The Evolution of RAMfestby Roger Young / Images by Kevin Goss-ross / 14.02.2012
Now in it’s sixth year RAMfest was started by the brothers Fourie (with Dawid as project manager, Henk on logistics, and Janneman managing the line-up) when they returned from travelling and realized that there were no alternative local festivals that could compete with the major internationals. RAMfest has since become a staple on the South African festival circuit; it’s multiple stages catering to all manner of niche and subcultural tastes. This year, however, the Fouries changed the three-day Cape Town festival to one day inviting ire from all quarters. We had a brief chat with Dawid about the reasoning behind the change and RAMfest’s future plans.
Mahala: How does it feel to be called a cunt on the internet?
Dawid Fourie: I try and laugh it off, because I know if that guy calling me a cunt were in my seat he’d be an even bigger cunt.
Do you think Capetonians have taken the change to a one-day event as a betrayal?
We understand that it caused some negativity, but we’ve also said that we’re trying something new, something that we see as the only way forward. It’s this or nothing for 2012. Cape Town has always been a smaller crowd than Joburg, and, unless that changes, I don’t see Cape Town getting the Saturday night slots for any big international band coming to South Africa. The Killers was on a Sunday night, Rammstein was on a Wednesday night… the list goes on. If people in Cape Town came out in bigger numbers, and supported us, it would have been a completely different story.
Are Capetonians being weird about the Sunday thing?
I think it is more the initial disappointment that RAMfest 2012 is just one day, than it actually being about the Sunday. If it were any other show, with four relevant international acts, people would be talking very differently about it.
Why did you choose the Saturday for Joburg?
In Flames are only able to be here for three days this time round. They arrive on Friday night and leave on the Monday morning. Joburg is the biggest crowd so they got the Saturday, Cape Town is a smaller crowd, and they got the Sunday. We’re trying to grow the other cities so it is worthwhile to keep the international acts here for longer so that Cape Town and Joburg both get a proper weekend festival, but it cannot happen in one go. It has to build naturally. Let’s all hold thumbs the other cities support and we can grow this to what we have in mind.
How are the sales going?
Joburg is doing incredibly well with pre-sales. We think that the event might sell out. Cape Town is not bad; we’ve definitely sold more than we had at this time in previous years. In Bloemfontein, Port Elizabeth and Durban the tickets cost a lot less, and we expect the people in the smaller cities to buy at the door. There is also the fact that two of the cities don’t have internationals acts as a draw card, yet.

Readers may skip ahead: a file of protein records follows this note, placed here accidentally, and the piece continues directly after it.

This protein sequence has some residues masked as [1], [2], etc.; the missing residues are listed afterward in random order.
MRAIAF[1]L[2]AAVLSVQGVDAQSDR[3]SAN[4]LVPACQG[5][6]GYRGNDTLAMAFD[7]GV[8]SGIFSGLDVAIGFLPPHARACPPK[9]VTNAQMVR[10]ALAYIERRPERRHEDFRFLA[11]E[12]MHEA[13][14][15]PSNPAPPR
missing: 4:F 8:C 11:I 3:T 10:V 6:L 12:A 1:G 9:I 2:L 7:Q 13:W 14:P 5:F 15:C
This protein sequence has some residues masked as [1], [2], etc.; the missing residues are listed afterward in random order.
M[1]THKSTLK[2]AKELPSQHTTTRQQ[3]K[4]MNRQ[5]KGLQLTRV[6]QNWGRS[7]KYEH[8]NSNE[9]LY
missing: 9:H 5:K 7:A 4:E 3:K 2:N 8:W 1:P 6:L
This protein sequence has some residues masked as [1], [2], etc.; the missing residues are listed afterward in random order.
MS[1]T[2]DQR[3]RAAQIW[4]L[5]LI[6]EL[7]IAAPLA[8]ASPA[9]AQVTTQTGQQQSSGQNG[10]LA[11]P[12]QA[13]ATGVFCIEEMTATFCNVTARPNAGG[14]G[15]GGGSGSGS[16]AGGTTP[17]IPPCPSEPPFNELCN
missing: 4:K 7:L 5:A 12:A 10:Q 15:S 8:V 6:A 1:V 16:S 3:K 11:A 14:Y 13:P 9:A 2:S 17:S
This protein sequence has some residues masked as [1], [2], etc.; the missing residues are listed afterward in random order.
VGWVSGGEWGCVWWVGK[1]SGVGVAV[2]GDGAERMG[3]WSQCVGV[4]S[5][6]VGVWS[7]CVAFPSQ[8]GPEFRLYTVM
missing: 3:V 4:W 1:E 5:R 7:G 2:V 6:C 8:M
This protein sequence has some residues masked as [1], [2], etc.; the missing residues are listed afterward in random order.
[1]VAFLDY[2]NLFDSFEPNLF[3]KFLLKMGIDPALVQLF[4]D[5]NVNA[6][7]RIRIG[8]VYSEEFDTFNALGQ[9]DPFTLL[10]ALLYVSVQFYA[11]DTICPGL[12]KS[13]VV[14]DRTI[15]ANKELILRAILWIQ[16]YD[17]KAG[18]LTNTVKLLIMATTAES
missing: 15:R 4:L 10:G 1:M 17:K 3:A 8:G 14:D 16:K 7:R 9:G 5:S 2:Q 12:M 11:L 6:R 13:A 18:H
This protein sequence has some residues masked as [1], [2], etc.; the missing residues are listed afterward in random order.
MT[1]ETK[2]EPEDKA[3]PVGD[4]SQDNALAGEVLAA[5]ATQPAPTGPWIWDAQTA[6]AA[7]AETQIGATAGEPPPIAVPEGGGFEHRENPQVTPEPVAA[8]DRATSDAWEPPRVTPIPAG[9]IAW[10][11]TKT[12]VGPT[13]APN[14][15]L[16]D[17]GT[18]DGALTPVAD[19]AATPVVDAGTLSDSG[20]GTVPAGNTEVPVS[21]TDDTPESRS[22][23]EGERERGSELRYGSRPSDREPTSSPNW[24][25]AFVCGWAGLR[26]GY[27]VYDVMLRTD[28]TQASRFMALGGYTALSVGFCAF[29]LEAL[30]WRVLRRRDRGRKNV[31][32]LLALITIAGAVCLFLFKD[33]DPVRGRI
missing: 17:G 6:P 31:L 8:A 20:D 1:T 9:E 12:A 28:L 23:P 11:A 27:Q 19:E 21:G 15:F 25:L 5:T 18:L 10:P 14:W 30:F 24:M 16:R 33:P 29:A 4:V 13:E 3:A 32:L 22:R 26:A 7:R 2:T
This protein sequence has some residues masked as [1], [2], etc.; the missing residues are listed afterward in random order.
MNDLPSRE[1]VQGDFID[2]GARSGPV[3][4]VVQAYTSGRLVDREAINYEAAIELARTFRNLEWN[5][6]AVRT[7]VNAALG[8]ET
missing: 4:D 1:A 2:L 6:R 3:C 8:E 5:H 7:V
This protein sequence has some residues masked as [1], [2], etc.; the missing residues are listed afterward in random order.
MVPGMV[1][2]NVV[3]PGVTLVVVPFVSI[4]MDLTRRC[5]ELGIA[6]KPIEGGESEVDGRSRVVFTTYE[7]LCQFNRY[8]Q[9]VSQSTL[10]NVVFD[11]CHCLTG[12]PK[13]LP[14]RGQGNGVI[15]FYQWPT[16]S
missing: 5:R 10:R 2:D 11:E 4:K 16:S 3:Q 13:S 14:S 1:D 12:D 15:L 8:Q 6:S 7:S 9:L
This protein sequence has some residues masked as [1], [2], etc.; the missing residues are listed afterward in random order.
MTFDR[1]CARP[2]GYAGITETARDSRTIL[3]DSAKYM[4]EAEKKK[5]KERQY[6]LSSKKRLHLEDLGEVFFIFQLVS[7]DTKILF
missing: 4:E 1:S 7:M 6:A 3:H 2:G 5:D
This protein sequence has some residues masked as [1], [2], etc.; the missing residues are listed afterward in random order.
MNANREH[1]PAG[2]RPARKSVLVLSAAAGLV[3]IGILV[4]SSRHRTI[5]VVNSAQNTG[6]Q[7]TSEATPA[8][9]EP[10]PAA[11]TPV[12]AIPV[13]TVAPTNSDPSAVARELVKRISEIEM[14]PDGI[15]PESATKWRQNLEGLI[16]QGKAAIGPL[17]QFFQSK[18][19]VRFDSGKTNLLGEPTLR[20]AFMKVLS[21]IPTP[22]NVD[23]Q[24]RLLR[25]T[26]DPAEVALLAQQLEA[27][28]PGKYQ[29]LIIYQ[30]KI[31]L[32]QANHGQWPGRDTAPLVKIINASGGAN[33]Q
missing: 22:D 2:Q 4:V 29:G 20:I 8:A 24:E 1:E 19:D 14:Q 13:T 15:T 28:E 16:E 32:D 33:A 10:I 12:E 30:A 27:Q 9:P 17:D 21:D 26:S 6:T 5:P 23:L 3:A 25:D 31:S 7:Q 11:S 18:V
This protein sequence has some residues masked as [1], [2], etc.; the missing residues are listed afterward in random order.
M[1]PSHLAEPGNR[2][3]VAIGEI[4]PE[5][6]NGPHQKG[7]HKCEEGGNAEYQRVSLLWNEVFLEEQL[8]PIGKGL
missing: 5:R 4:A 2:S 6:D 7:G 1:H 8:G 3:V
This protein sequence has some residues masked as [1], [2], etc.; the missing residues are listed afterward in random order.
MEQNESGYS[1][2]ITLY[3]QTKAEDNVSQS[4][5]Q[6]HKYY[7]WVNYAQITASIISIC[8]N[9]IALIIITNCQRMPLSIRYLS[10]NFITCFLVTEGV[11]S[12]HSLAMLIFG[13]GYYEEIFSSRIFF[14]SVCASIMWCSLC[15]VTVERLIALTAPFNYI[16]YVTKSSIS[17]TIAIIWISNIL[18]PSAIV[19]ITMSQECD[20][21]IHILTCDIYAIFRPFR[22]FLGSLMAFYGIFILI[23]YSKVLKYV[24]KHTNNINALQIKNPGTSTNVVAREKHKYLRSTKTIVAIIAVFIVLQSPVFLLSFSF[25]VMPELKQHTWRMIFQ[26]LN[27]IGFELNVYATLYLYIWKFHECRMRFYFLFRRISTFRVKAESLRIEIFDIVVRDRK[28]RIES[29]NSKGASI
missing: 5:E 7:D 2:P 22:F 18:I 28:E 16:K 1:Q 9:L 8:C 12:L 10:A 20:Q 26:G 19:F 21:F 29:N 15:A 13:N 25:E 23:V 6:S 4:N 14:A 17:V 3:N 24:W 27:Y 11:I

Is there a viable alternative music audience in South Africa?
It’s difficult, because the bands you want are not always available. There is sort of a hierarchy; you first need to bring these acts before you are given those acts. And this is not something people here understand, because there is only one promoter doing things on that scale and they have been running for 26 years, so they can bring who they want. And I think it’s time for an alternative organization to Big Concerts, an organization that can cater to alternative tastes.
Do you see yourselves staging more international shows during the year as well as the regular RAMfest?
We have plans to bring more acts during the year. Look, sometimes we lose a lot of money, but we’re not complaining about it. We’re trying to grow every year. We are trying our utmost to bring the biggest acts we can and it is getting easier every year. Look how far we’ve come in just six years. We have big plans ahead.
How did you go about choosing AWOLNATION?
AWOLNATION is a great band. They might not be that well known here yet but they are very relevant on the international scene. They are on their way up and this is what SA needs. The days of only bands that are on their way out, or twenty years too late, touring South Africa, are over.
The line up this year is obviously much shorter; do you feel you’ve got the same diversity of sounds as you did at the festival?
I believe that every act on there deserves the slot. We have newcomers and old hands. The music is diverse, and then we also have an electronic stage for all the electro heads.
The good people of Bloemfontein have accused you of being Satanists and/or the Illuminati. Apparently they are going to be praying for you. How are you dealing with this?
They have caused quite a lot of trouble for us in Bloem. We had to change venue as a Christian pressure group convinced the University not to allow us to stage it there. So be it, that’s rock ‘n roll.
How does camping, swimming and all of that work at the new Cape Town venue?
The campsite opens on the Saturday morning, 10th of March. We will have communal braai areas; there will be the Metal4Africa bar playing rock and metal tunes. There will be clean ablution for campers. As per usual campers are allowed to bring booze into the campsites. I wouldn’t advise swimming in the dam, but we’re working on sprinkler systems for cooling off.
Are you gonna let me ride the ostriches during Infected Mushrooms’ set?
The ostriches are being moved away for the festival, so no. But I’m sure it’ll feel like you are.